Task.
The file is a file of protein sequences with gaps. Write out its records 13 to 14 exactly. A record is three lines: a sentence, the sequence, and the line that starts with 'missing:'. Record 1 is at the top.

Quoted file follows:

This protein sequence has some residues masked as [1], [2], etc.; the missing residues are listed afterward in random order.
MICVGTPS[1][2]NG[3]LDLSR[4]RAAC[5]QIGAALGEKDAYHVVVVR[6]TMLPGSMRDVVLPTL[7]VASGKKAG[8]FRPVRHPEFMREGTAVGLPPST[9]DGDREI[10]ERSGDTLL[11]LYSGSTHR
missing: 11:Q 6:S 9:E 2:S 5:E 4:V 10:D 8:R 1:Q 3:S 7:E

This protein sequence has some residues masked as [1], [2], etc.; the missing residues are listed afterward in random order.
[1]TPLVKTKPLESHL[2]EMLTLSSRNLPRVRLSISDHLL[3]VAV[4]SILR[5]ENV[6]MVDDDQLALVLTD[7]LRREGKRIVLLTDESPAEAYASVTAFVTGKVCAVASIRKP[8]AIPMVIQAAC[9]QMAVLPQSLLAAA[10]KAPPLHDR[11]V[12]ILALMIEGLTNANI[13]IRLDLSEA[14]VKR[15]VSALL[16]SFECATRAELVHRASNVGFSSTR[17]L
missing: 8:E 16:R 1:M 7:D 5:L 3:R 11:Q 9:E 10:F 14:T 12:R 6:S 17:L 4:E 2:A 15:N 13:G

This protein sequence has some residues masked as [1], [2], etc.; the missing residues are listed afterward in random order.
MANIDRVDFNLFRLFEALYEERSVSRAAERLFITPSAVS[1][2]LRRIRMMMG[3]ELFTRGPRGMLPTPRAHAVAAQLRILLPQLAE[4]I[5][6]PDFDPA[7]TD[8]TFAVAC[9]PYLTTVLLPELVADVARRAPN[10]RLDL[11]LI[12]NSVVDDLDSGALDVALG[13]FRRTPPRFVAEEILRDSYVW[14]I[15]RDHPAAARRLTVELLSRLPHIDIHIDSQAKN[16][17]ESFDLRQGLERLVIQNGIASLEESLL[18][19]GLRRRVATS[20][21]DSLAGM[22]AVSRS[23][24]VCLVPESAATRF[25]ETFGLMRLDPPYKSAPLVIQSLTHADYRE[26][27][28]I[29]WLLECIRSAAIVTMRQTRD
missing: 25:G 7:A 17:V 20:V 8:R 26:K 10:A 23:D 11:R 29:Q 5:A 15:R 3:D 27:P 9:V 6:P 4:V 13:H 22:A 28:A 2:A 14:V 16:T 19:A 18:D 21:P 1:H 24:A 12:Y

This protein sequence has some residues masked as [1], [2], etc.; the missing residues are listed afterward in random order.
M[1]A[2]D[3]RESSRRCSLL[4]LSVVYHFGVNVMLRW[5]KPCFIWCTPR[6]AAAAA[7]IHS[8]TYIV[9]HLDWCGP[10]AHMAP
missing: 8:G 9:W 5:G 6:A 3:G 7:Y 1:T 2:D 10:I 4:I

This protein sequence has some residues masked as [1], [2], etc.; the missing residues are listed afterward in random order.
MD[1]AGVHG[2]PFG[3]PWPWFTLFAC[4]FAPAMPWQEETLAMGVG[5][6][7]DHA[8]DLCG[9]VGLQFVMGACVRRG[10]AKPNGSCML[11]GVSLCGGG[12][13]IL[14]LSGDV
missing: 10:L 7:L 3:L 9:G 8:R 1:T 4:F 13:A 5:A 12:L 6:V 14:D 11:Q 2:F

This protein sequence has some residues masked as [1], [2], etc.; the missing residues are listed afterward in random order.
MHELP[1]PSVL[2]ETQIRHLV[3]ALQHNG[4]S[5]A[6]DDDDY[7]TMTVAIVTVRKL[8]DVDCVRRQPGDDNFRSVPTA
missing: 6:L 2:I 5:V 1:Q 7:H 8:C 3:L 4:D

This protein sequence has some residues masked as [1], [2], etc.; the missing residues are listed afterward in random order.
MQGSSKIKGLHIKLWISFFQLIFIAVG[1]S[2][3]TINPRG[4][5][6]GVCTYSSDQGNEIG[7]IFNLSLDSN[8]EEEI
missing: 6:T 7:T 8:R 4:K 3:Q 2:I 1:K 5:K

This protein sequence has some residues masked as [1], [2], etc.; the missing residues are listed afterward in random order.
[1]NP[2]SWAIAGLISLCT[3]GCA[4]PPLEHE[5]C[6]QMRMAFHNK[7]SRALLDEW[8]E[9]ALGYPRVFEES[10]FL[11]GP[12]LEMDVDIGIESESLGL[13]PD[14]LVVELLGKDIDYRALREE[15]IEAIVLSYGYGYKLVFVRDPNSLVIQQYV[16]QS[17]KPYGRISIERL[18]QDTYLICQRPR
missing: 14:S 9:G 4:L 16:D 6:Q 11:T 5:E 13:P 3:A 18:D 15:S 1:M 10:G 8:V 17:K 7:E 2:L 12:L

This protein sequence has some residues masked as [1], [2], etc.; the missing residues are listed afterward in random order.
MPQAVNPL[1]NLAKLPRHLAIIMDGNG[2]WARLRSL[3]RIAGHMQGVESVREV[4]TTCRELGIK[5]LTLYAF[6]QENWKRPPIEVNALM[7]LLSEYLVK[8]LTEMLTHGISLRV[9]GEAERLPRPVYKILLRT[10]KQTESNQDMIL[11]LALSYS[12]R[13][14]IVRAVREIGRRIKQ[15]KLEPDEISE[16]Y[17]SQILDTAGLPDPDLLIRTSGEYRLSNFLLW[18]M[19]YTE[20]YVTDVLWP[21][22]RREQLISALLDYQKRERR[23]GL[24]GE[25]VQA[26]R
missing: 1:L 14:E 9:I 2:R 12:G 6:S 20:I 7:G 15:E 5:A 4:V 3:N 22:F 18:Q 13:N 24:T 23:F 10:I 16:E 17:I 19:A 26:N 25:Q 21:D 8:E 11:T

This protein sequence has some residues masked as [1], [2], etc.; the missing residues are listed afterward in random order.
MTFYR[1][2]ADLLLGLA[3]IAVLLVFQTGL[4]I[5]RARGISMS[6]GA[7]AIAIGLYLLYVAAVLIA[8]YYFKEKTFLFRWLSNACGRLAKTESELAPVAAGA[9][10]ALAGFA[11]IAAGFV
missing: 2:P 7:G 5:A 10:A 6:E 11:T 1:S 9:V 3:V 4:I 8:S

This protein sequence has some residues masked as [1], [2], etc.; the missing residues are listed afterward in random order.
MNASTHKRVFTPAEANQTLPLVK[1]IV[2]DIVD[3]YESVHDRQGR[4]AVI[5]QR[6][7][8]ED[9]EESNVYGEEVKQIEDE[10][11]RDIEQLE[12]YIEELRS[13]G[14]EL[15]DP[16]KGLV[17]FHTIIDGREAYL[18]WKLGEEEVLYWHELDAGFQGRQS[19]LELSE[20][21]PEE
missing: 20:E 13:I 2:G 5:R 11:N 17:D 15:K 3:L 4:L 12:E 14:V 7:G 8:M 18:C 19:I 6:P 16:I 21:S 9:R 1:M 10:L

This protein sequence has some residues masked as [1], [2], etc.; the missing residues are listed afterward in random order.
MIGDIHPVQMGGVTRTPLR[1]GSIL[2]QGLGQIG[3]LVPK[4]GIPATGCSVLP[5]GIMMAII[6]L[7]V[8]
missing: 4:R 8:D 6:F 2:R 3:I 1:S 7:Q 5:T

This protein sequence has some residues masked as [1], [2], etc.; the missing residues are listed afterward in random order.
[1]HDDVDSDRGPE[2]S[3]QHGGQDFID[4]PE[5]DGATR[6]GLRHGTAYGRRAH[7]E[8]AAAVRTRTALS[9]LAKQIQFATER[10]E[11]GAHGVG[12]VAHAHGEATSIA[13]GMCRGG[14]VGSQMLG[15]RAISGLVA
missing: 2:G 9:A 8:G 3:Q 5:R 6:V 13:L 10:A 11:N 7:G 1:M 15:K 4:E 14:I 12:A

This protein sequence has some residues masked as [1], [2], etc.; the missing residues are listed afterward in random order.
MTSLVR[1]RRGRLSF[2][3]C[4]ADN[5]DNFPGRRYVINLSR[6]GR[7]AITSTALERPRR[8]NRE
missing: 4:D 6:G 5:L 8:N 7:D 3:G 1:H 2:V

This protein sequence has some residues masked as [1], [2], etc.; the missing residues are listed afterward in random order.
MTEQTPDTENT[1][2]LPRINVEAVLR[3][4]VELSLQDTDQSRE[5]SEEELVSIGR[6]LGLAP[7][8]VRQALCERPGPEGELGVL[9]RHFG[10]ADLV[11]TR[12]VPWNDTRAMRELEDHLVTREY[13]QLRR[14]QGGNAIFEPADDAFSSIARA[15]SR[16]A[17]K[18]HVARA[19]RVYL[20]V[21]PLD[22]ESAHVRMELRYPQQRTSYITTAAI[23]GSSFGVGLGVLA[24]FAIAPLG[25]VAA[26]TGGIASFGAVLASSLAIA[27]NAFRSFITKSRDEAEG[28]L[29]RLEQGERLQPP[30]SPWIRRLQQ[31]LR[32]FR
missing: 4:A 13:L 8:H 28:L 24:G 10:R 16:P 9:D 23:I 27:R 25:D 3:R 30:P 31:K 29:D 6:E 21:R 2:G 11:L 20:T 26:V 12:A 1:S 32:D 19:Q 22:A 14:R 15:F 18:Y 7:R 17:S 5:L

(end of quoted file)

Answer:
This protein sequence has some residues masked as [1], [2], etc.; the missing residues are listed afterward in random order.
[1]HDDVDSDRGPE[2]S[3]QHGGQDFID[4]PE[5]DGATR[6]GLRHGTAYGRRAH[7]E[8]AAAVRTRTALS[9]LAKQIQFATER[10]E[11]GAHGVG[12]VAHAHGEATSIA[13]GMCRGG[14]VGSQMLG[15]RAISGLVA
missing: 2:G 9:A 8:G 3:Q 5:R 6:V 13:L 10:A 11:N 7:G 1:M 15:K 4:E 14:I 12:A

This protein sequence has some residues masked as [1], [2], etc.; the missing residues are listed afterward in random order.
MTSLVR[1]RRGRLSF[2][3]C[4]ADN[5]DNFPGRRYVINLSR[6]GR[7]AITSTALERPRR[8]NRE
missing: 4:D 6:G 5:L 8:N 7:D 3:G 1:H 2:V